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Capilano University volunteer training program receives support from federal government grant

Capilano University learns it will receive approximately $338,000 from the federal government for its Volunteer Connections program. From left to right, University president and vice-chancellor, Dr. Greg Lee, North Vancouver MP Andrew Saxton, instructors Pat Hodgson and Kathy Coyne, and Cap's vice-president of Student and Institutional Support, Dr. Patrick Donahoe.

Wednesday, December 16, 2009
Contact: Shelley Kean at 604.983.7596

(NORTH VANCOUVER, B.C.)—Capilano University’s ongoing commitment to support community capacity building in the Lower Mainland’s most vulnerable communities today got a boost from the Government of Canada’s Office of Literacy and Essential Skills.

North Vancouver MP Andrew Saxton, on behalf of Diane Finley, minister of human resources and skills development, announced that the university will receive close to $338,000 to support its Volunteer Connections project that helps adult volunteers facing barriers to employment.

“We are extremely grateful to the federal government for these funds, which will assist our ongoing and all-important community-based literacy programs,” said Patrick Donahoe, Capilano University’s vice president of student and institutional support. “The money will help us and our partners in ensuring that vulnerable members of the community are valued for their contributions and feel supported in their learning efforts.”

The funds, to be distributed over a three-year span, will provide community volunteers with a combination of classroom and workplace-based training to increase their levels of literacy and essential skills. These individuals will then be able to overcome employment barriers and integrate into the labour market or enrol in post-secondary education programs.

The Volunteer Connections project will take place at four neighbourhood houses and at Carnegie Centre. Capilano University’s partners are: Kiwassa Neighbourhood House, Cedar Cottage Neighbourhood House, Little Mountain Neighbourhood House, Downtown Eastside Neighbourhood House and Literacy BC.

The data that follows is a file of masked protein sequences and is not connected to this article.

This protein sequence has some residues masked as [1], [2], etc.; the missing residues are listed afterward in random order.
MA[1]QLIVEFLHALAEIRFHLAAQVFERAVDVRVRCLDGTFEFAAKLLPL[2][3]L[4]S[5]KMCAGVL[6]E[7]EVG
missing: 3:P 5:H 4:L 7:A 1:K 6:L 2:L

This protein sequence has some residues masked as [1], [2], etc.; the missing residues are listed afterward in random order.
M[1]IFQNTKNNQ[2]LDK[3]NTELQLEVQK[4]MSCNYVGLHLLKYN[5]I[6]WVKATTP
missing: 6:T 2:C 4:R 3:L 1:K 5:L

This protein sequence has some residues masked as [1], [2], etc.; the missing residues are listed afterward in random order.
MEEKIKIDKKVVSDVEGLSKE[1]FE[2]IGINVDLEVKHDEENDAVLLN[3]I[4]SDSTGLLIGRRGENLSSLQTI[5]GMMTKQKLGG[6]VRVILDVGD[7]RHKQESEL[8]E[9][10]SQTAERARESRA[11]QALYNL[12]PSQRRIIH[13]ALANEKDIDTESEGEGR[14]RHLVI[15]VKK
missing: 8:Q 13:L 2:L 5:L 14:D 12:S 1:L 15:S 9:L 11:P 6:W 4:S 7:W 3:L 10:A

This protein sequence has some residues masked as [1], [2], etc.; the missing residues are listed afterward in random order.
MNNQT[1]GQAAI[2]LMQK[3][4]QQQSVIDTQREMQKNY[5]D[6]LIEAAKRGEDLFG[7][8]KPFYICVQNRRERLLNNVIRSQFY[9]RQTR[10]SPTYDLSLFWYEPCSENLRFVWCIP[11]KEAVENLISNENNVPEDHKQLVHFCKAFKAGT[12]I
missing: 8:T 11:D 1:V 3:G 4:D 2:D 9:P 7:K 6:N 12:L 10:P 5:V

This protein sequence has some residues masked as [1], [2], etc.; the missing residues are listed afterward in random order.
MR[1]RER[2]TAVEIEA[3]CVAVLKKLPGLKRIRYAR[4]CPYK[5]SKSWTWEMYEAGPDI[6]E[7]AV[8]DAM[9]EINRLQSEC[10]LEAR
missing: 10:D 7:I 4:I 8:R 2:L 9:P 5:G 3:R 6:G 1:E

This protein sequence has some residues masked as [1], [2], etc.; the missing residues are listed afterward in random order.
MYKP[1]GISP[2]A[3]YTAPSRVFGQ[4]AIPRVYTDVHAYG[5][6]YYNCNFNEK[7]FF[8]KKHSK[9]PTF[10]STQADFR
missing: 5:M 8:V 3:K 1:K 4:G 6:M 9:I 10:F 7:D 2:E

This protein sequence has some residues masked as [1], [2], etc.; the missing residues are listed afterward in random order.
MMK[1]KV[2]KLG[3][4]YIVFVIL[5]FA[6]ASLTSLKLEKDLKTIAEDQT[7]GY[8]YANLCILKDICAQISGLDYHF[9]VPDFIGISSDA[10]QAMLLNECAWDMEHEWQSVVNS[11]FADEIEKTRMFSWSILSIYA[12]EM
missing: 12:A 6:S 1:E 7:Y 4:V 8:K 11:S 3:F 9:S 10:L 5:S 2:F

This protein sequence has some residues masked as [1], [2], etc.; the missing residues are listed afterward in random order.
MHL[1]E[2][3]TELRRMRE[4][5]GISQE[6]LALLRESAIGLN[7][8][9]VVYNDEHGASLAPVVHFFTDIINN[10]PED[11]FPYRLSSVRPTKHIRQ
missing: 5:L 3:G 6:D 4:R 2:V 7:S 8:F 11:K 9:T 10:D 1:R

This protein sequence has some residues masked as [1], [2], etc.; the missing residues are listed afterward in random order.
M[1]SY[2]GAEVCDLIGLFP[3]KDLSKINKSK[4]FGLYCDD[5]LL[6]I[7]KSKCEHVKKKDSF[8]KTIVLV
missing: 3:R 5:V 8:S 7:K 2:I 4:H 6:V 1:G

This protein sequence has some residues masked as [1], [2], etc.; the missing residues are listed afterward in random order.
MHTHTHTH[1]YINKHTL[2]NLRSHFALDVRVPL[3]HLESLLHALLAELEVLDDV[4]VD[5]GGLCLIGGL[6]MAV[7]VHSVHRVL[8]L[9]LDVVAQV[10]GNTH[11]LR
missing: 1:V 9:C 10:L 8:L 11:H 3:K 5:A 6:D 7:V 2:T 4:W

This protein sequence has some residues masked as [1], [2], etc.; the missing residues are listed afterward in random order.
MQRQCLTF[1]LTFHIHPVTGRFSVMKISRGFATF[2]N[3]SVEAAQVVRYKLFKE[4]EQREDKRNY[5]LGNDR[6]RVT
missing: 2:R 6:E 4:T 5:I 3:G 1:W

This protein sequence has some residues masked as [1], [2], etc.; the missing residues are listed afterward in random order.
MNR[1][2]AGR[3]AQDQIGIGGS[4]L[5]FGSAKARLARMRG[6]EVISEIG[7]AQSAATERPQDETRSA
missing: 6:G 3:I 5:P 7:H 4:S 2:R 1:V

“Our focus in this work is volunteers who are well-connected with their community organizations, but who may experience limitations in participating in traditional post-secondary institutions,” Donahoe explained. “We work with people in their own communities, offering them the tools and support they need to move into a competitive job market.”

Capilano University has long been recognized as a leader in innovative community-based literacy and leadership development for volunteers working in community development roles. It has been working with literacy initiatives in the Downtown Eastside for more than 13 years, and has been involved in the Sunshine Coast, Squamish and North Shore communities with projects like this for 15 years. It is hoped that the new funding will assist with expanding its commitment in the region.

Capilano University is a teaching-focused university that serves the communities of the Lower Mainland, Howe Sound, and the Sunshine Coast through campuses in North Vancouver, Squamish and Sechelt. Enrolment totals 6,700 students in credit programs each term with an additional 7,000 people taking non-credit courses annually. Capilano offers a complete range of preparatory courses, university-level arts and science courses, business and management studies, creative and applied arts programs, health and human services programs, plus a range of services in support of student learning and success. Credentials awarded include bachelor degrees, associate degrees, post-baccalaureate diplomas, advanced diplomas, diplomas, certificates and statements of completion.

For more information on Capilano University, please visit www.capilanou.ca

The Government of Canada’s Office of Literacy and Essential Skills works with partners such as provincial and territorial governments, employers and community organizations to provide Canadians with the tools and supports they need to maximize opportunities for themselves, their families and their communities. More information can be found at:



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